M4 security ramped up ready for NATO summit
WILTSHIRE Police officers will be on high alert along the M4 next week as delegates make their way to and from Swindon for the NATO summit in Newport under threat of disruption from activists.
A massive security operation is under way, stretching from Swindon to Swansea, to secure the 230-mile route to the two-day conference and protect the largest number of world leaders to visit Britain at one time.
The sheer number of delegates – there are 28 NATO member states and 39 partner countries, each sending about 30 people – and their respective demands has meant hotels in Newport and Cardiff have been unable to cater for everyone.
Delegates are expected in Swindon throughout next week, with the M4 seen as the ideal route in and out of Celtic Manor resort, but police are anticipating protests and disruption along the motorway.
A Wiltshire Police spokesman said: “Wiltshire Police will be providing support to the policing element of the NATO summit in September.
“These resources are in addition to officers being sent in conjunction with Gloucestershire Constabulary and Avon & Somerset Police as part of the Tri-Force agreements.”
Gwent Police is co-ordinating the operation for the summit, which will run across next Thursday and Friday.
A spokeswoman said: “As part of the NATO summit policing operation, Wiltshire, like every police force in the UK, will provide support and mutual aid officers to assist in one of the largest ever UK policing operations.
“We have previously confirmed that over 8,000 mutual aid officers will assist officers from Gwent and South Wales Police to provide safety and security for the summit, which has an operational footprint which extends from Swindon in the east to Swansea in the west.
“For operational reasons we won’t break down how many officers are being deployed from respective forces and the specific roles they are contributing.
“However, officer deployments are co-ordinated nationally to ensure that every force is able to ensure day-to-day policing of their respective areas is unaffected by any NATO summit commitments.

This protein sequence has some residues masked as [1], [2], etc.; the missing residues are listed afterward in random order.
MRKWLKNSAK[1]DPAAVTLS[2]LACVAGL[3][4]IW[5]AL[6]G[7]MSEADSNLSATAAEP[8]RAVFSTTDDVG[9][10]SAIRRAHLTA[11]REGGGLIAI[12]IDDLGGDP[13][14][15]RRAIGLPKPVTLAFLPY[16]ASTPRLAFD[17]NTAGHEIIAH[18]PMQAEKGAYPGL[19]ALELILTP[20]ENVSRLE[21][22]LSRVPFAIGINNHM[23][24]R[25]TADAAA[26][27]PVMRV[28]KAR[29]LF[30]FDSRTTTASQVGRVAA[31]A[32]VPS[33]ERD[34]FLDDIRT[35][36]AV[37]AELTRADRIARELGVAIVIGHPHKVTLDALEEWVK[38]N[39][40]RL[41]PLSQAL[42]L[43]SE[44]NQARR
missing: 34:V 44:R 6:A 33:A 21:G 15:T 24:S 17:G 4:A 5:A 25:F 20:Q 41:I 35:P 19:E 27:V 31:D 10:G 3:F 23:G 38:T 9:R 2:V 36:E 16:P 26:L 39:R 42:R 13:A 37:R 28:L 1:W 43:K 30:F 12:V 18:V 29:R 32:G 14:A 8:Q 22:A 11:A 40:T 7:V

“Policing of the M4 is an important part of the operation and appropriate safety and security planning has been undertaken to ensure the road remains open during the summit and any disruption to the public is minimised.”
Adam Flint, the general manager at the Swindon Marriott Hotel, was approached by agents last September for bookings throughout the week of the summit, but no firm reservations materialised.
He said he was not aware of delegates staying in Swindon, but knew the town had been looked at as an option for those struggling for space in Wales.
“We have got no one on our books coming in,” he said. “If I have got the odd person coming, I wouldn’t know them from Adam. The agents told us they initially wanted 60 rooms across five nights, but when we came to ask for a fee they failed to come back, so we released the rooms in April, if not before.”
Steve Jones, the general manager at Cotswold Water Park Four Pillars Hotel, said they had no delegates staying at their hotel.
Hilton Swindon would neither confirm nor deny any delegates would be staying there.
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